The spleen is an organ located in the upper left portion of the abdomen just under the diaphragm. It mainly functions as a filter for the blood that flows through it, removing old or damaged blood cells from circulation. It also serves a role in the body’s immune function, helping the body identify and kill bacteria. In addition, it can act as a storage site for platelets and other blood cells.
Who Needs The Spleen Removed?
There are several conditions which may require a splenectomy. Removal of the spleen is sometimes required if the platelet count is abnormally low. There are also various blood disorders that can cause the spleen to become abnormally enlarged or to act irregularly. Some conditions that may require splenectomy include
- Idiopathic thrombocytopenic purpura
- Hemolytic anemia
- Sickle cell disease
- Hereditary spherocytosis
- Thalassemia major
- Certain types of lymphoma/leukemia
- Splenic infarct or aneurysm
Laparoscopic splenectomy is a technique of removing the spleen through several small incisions instead of the traditionally large, open incision. This technique has multiple advantages including reduced pain after surgery, less scarring, and a quicker return to normal activities. This technique can be utilized on most patients who require a splenectomy.
Aftercare and Recovery
Most people who have their spleens removed have no clinical side effects. Many of the functions of the spleen can be accomplished by other organs. There are certain bacterial infections that people are more susceptible to after a splenectomy. Preoperative vaccinations against the bacteria are normally administered to help decrease this incidence, and intermittent immunizations will be required postoperatively. This is particularly important in younger patients, and it is important to seek medical attention early if any infection develops.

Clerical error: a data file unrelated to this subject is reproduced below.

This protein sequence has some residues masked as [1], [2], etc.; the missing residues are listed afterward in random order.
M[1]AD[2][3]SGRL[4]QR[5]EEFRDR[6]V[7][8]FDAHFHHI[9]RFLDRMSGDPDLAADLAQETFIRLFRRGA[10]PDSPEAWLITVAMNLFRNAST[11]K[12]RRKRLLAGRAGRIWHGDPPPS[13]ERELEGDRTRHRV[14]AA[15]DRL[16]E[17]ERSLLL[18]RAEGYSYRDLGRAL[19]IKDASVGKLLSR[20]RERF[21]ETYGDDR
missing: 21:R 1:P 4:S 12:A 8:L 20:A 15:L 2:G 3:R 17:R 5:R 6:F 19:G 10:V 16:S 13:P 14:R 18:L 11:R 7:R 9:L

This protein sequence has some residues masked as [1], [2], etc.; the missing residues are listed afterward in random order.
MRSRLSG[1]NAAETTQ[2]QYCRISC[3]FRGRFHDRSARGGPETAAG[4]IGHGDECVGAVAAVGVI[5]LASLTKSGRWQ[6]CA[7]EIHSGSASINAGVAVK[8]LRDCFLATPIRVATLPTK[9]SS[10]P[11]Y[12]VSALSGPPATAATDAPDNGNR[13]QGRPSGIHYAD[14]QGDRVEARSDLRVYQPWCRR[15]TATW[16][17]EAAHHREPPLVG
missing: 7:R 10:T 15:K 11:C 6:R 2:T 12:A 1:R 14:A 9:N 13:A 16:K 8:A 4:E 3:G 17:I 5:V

The incidence of these bacterial infections overall is uncommon (less than 1%). The platelet count can also rise after splenectomy and should be monitored. Patients occasionally have to take aspirin products to help reduce the function of platelets.
Johns Creek Surgery, PC, located in Johns Creek, GA, attracts patients from all over the metro Atlanta area and beyond including Duluth, Alpharetta, Milton, Roswell, Gainesville, Canton, and Marietta, GA. Our board certified surgeons, Dr. Christopher Hart and Dr. William H. Johnson perform medical procedures or surgeries that do not require an overnight stay.